The utility industry worldwide is undergoing major transformation, spurred by decarbonisation, decentralisation and digitisation.
With these drivers also comes increasing pressure to find new sources of profitability and efficiency, and an emerging business model, known as ‘energy-as-a-service’, looks to be a significant solition.
This broad term describes a growing market of selling not only energy, but also technology, analytics, access to the grid, and personalised services.
“We are seeing more effort now to develop a new retail model than at any time over the last 100 years,” says James Sprinz, head of decentralised energy at Bloomberg NEF.
This market trend is in part driven by technology under the scrutiny of technologically-savvy consumers – looking to reduce costs and demonstrate their individual commitment to climate change. The second factor propelling change is utility-driven as major European energy suppliers look to recover market share lost to renewables.
“Energy providers are looking at other things they can sell besides electricity, which has seen a large increase in capital in the market, as well as more mergers and acquisitions,” he added.
UK majors move into energy-as-a-service by acquiring new companies
Most of the UK’s Big Six energy suppliers have increased their range of services through acwuisition – Centrica for instance bought AlertMe, who provide energy and home-monitoring hardware and services, as well as Panoramic Power, which helps companies improve operational efficiencies.
In 2017 a Bloomberg NEF report tracked 30 selected companies’ activity in decentralised energy products and services, and noted an upturn in investments and partnerships in technologies like battery storage and virtual power plants, as well as existing capabilities including micro-grids and energy management.
These companies are facing outside companies, such as Amazon’s Alexa, Google, with its Nest offering, as well as startups, such as ONZO and WATTY.
“There are many companies looking to move into this sub-sector because digitalisation allows them to aggregate and control assets, resources and demand in a way that previously wasn’t possible,” said Professor David Healey, director of smart energy at WSP.
Though still nascent, this market is poised to grow as electric vehicles and smart cities are adopted, and according to Navigant Research, the energy-as-a-service market for commercial and industrial customers is expected to reach $221 billion annually by 2026.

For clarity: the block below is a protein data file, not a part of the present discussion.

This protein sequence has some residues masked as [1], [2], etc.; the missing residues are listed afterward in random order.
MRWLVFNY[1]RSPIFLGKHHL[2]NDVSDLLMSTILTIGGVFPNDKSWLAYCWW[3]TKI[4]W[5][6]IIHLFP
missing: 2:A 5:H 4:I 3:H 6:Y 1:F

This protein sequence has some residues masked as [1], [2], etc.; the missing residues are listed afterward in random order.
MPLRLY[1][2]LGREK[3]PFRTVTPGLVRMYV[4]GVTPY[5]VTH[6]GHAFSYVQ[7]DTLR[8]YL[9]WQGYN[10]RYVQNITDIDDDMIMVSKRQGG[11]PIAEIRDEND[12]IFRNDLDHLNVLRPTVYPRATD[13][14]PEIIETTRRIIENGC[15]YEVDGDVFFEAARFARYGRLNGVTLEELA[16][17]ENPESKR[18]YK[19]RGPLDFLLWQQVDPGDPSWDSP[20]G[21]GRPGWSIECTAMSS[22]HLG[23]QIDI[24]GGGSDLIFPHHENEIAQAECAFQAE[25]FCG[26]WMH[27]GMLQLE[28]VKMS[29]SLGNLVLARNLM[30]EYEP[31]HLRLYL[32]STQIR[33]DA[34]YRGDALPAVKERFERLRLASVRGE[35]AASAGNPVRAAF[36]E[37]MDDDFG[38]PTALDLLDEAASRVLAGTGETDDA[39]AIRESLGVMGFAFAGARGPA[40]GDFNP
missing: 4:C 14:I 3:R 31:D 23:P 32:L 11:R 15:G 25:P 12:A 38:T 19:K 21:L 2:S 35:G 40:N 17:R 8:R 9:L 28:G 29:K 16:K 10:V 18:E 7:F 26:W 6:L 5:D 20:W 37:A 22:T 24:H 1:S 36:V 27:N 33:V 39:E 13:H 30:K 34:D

What about the existing hierarchy?
“No one can be sure where it will go, but certainly the business models of the large utilities will have to change dramatically over the next five to ten years to keep up with the changes,” says Professor Healey.
As the market moves to distributed, greener power, he adds, the sector will see new suppliers entering the market to offer more localised services at a lower cost, based on local generation supply.
This, according to Charmaine Coutinho, a principal analyst for Delta-ee’s New Energy Business Model Service, could see big tech players capitalise on their brand affiliation with new energy-as-a-service options.
“In their favour, they have a great understanding of data and data analytics, which is a key part of energy-as-a-service,” she says.
Trojan horses lead the way
Technologies such as Google’s Nest are a ‘trojan horse’ for the industry, says Duncan Barnes, partner at Deloitte, and Energy and Resources sector lead for Deloitte Digital in the UK.
“Once a consumer has this technology in their house their agency is with Google not the Big Six,” he says. “Currently, these devices are controlled by customers, but in the future, they could be run by algorithms, so those businesses that can manage data and provide insights will be the ones that succeed.”
Francesco Venturini, head of Enel X, says that the boundaries between energy and other sectors will continue blurring convention through new business models.
“If I think about electric mobility, utilities are competing with car manufactures; in energy managements systems, utilities compete with digital platform providers; in the field of the smart home, utilities are competing with the tech giants; and so on,” he says.
“Therefore, traditional utilities, which are not ready to tackle this new ecosystem, are definitely disadvantaged in comparison with those players that decide to deal with these new business models proactively.”
“We are at a stage where several companies are the market leaders and are making the necessary investments, while others are unconvinced by the demand. Over the next few years, we will see which companies are successful,” Mr Sprinz at Bloomberg NEF concludes.
What about energy prices?
More services and competition in the utility market can be generally considered to be a positive development, but it’s effect on cost to the consumer is unclear.
Venturini insists this will allow consumers access to better pricing through for example, demand-side-response services, where customers will be able to shape their consumption to off-peak, cheaper supply times and pay lower prices.
He added: “Through these new business models, more and more companies will join the game, blurring the line between sectors and increasing competition, with potential pricing benefits.”
But there’s always a risk, cautions James Sprinz at Bloomberg New Energy Finance, that some new services may be considered more valuable than others, and if services are oversold, costs won’t be reduced and “consumers will just end up spending money on different things”.